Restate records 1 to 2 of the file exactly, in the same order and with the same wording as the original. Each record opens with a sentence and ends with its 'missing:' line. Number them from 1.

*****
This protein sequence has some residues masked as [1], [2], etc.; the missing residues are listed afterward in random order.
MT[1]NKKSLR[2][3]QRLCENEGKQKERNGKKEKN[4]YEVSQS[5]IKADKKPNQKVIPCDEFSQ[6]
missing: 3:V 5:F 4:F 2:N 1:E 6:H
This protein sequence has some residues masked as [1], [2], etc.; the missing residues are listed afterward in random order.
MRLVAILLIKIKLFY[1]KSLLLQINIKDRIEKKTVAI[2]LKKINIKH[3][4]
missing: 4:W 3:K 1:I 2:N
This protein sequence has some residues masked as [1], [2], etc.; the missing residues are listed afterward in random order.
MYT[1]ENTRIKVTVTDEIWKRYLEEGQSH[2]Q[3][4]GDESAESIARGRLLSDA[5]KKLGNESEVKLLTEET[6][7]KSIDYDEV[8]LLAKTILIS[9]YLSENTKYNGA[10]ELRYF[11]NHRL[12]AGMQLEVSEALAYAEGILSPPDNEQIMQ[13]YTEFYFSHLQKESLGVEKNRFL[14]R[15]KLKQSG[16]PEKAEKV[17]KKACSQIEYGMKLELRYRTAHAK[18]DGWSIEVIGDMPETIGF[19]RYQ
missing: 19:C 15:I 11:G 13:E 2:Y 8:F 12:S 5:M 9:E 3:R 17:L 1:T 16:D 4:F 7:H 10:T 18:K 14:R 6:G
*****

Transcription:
This protein sequence has some residues masked as [1], [2], etc.; the missing residues are listed afterward in random order.
MT[1]NKKSLR[2][3]QRLCENEGKQKERNGKKEKN[4]YEVSQS[5]IKADKKPNQKVIPCDEFSQ[6]
missing: 3:V 5:F 4:F 2:N 1:E 6:H
This protein sequence has some residues masked as [1], [2], etc.; the missing residues are listed afterward in random order.
MRLVAILLIKIKLFY[1]KSLLLQINIKDRIEKKTVAI[2]LKKINIKH[3][4]
missing: 4:W 3:K 1:I 2:N